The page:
Love your liver and get it checked out

SCAN Priya Mistry has her liver scanned by consultant hepatologist Dr Andrew Fowell, using a new Fibroscan machine at Queen Alexandra Hospital, Cosham. Picture: Allan Hutchings (1382-776)
SCAN Priya Mistry has her liver scanned by consultant hepatologist Dr Andrew Fowell, using a new Fibroscan machine at Queen Alexandra Hospital, Cosham. Picture: Allan Hutchings (1382-776)
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As I lay waiting anxiously on the bed, I started to count all the innocent drinks and snacks I’d had, which could now come back and haunt me.

I was a guinea pig for consultants and nurses at Queen Alexandra Hospital, in Cosham, to try out a new machine, which checks for a healthy liver.

The Fibroscan checks how wobbly the liver is by sending out a small flick and monitoring the waves as it travels through the organ.

The more wobbly the liver, the healthier it is. The procedure was completely painless and over in about 10 minutes.

During the training session, Andrew Fowell, consultant hepatologist at QA, reassured me that all I would feel was a small flick on my side, and the waves would be recorded.

Any nerves I had were put at ease and staff were extremely professional.

January is Love Your Liver month, and people are being urged to get their liver tested to spot any early signs of disease.

Richard Aspinall, consultant hepatologist at QA, says: ‘There are three common causes in Portsmouth of liver disease: alcohol, fatty liver disease and either hepatitis B or hepatitis C infections.

‘There’s about 20,000 people in the hospital’s catchment area of 60,000 people that drink to potentially harmful levels.

‘That’s to say they drink enough to cause substantial damage to the liver.

‘Fatty liver disease will strike because of obesity or for people that have Type 2 diabetes.

‘To put that in context, about one in five adults locally with obesity will have a fatty liver.

‘And about 10 per cent of those with the disease will go on to have cirrhosis.

‘What we’re seeing an increase of is what he call Non-Alcohol Fatty Liver Disease (NAFLD).

‘If you look at my patients now, most will have problems because of alcohol and drinking too much for 10 to 15 years.

‘Now we’re beginning to see an increase in NAFLD, which is a relatively new thing.’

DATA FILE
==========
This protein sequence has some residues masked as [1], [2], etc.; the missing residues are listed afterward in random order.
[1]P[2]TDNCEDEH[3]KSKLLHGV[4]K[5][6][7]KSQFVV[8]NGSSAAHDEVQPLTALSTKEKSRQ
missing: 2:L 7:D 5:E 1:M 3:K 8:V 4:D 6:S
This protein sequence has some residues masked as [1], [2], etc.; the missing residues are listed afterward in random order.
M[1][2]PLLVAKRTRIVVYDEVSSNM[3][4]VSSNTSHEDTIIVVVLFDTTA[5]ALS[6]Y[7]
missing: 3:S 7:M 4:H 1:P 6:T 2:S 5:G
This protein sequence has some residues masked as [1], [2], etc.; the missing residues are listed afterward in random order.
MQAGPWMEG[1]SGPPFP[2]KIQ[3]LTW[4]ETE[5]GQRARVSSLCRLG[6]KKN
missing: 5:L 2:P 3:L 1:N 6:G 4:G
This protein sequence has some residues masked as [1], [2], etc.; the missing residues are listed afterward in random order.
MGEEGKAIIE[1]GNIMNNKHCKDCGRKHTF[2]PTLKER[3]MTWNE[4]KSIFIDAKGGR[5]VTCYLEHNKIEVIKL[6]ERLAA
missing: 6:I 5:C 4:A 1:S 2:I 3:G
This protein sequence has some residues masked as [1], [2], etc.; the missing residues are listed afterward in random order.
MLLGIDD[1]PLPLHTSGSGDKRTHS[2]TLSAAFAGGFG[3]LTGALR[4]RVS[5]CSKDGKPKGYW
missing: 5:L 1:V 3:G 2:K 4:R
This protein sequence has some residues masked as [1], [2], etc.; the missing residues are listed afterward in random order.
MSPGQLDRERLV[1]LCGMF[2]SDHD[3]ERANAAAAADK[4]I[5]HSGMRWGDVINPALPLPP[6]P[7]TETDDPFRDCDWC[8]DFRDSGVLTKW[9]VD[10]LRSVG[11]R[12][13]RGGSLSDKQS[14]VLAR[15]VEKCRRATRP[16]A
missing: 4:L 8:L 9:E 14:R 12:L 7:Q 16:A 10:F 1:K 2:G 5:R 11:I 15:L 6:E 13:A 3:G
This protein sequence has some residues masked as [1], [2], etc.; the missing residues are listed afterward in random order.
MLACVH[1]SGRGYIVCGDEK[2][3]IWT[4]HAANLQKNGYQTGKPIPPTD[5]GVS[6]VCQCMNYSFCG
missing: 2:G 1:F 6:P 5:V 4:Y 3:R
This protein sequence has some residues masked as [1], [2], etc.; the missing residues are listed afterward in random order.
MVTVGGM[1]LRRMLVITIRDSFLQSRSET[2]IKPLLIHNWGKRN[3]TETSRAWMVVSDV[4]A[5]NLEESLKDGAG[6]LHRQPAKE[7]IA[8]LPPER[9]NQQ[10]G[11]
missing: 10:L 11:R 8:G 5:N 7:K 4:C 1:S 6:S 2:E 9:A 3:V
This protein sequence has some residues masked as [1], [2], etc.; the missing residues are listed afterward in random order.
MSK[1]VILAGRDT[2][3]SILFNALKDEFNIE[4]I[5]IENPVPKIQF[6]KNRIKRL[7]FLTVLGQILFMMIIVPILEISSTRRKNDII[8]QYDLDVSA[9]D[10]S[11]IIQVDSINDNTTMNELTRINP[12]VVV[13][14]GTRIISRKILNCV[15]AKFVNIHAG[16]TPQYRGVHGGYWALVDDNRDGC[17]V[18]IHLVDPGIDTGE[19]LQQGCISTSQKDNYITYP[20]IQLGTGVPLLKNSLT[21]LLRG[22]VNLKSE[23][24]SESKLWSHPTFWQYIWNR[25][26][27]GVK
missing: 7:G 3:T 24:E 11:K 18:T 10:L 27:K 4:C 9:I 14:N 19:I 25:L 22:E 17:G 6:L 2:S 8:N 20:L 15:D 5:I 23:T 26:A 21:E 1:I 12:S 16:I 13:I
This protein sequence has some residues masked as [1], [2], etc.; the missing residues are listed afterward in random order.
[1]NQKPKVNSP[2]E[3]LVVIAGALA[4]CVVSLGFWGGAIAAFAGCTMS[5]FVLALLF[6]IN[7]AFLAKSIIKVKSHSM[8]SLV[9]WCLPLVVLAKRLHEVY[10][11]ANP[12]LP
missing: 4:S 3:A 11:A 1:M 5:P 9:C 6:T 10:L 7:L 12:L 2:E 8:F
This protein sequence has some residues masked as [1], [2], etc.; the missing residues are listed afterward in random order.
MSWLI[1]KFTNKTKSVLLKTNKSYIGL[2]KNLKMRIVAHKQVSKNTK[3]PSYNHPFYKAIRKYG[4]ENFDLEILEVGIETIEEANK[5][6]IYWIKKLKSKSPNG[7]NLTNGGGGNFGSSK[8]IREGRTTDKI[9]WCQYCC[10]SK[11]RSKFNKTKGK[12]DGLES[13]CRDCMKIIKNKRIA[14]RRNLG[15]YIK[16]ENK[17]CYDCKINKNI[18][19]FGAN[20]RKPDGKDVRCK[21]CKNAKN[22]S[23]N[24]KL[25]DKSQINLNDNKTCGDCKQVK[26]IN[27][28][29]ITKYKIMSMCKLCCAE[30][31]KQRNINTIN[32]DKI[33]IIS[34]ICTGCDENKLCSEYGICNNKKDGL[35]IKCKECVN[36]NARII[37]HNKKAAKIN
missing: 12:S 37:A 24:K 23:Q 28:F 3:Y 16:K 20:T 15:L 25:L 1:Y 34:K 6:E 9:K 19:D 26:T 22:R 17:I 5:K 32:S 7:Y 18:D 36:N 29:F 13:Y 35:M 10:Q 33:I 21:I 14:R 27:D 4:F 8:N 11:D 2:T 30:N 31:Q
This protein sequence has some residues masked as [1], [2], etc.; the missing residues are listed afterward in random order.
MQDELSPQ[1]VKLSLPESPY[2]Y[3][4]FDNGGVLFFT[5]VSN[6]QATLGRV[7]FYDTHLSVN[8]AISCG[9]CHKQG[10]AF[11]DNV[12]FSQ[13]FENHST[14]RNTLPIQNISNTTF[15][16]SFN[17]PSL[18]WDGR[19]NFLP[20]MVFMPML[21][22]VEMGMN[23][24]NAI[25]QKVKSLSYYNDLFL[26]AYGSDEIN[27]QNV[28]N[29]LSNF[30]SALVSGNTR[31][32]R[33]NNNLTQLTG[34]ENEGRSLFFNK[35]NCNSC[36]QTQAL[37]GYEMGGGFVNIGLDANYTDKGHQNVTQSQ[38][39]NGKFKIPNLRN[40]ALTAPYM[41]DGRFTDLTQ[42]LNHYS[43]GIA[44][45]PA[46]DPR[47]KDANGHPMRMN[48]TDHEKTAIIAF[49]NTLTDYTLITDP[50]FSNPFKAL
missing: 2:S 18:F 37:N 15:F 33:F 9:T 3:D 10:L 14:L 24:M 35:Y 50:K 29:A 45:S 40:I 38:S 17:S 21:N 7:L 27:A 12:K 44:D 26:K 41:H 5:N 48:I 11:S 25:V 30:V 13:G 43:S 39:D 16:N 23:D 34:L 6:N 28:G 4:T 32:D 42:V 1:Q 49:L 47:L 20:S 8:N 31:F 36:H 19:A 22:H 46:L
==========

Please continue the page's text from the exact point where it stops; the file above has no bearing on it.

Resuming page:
At £70,000 the Fibroscan is able to pick up how badly a liver is damaged, without any injections or surgical procedures. The one used on me is on loan and QA is hoping to have its own soon. Mr Fowell has taken on the business case of getting the machine.

So far two-thirds of the money has been donated by the League of Friends in QA and St Mary’s Community Health Campus.

‘Liver disease is something that is reversible if caught early enough and at the right time,’ adds Mr Aspinall.

‘Simple lifestyle and diet changes help, but we need to pick up on it first.

‘When you diagnose someone with liver disease there are two things you want to know.

‘You want to know what liver condition they have got and how bad it is. With the Fibroscan, it tells you how bad it is, but not what is causing it.

‘There would still need to be an ultrasound to give a diagnosis, but the scanner will tell you if there is any damage or not.

‘It’s a great way of monitoring patients and is about 80 per cent accurate. The great thing about the liver is that it’s the only organ that can heal itself. So if someone has an operation and has a part removed – let’s say a tumour – in about three months it will grow back again.

‘Things like excessive drinking is like an ongoing injury and you’re not giving your liver a chance to heal.

‘So for a long time you won’t notice the effects, but then all of a sudden when the scarring becomes severe, you get symptoms like vomiting blood quickly and that can be a shock.

‘We are looking forward to getting the Fibroscan machine.’

what to look out for if you’re worried about liver disease

SYMPTOMS of liver disease can be quite vague.

Richard Aspinall, consultant hepatologist at QA, said: ‘It can be as vague as a pain in the tummy, feeling tired or getting itchy.’

Alongside excessive eating and drinking, people with hepatitis B and C can develop liver disease.

Hepatitis C is largely through use of needles and can be from using drugs or getting a tattoo done with an incorrectly-sterilised needle.

There are no symptoms, so people can go 10 years or so without realising it.

Hepatitis B is passed on through birth. It is prevalent in area like China, Africa and South America.

‘We would encourage people from these backgrounds to get checked,’ added Mr Aspinall.

‘Both conditions can be cured or controlled by drugs.’

QA runs a five-day clinic for treating hepatitis B and C.

It also has outreach clinics in Fareham, Havant and the St Mary’s Community Health Campus, in Milton, Portsmouth.

You can book an appointment to get tested from your GP.

What is love youR liver all about?

JANUARY is Love Your Liver Month.

It is a national awareness campaign co-ordinated by the British Liver Trust - the UK charity for adults with liver conditions.

It is a national charity that funds medical research, provides vital support for those living with a liver condition and raises public awareness to prevent liver disease happening in the first place.

The Love Your Liver roadshow is stopping off in Portsmouth today.

People can go to the Morrisons supermarket, in Victory Retail Park, and speak to specialists and get their liver tested free.

The roadshow is on site until 4pm.

It is sponsored by Fibroscan which is a non-invasive imaging scan that evaluates the degree of liver stiffness, or scarring, known as fibrosis.

Queen Alexandra Hospital, in Cosham, is raising the £70,000 needed to buy the piece of equipment.

To find out more, call 0800 652 7330 or visit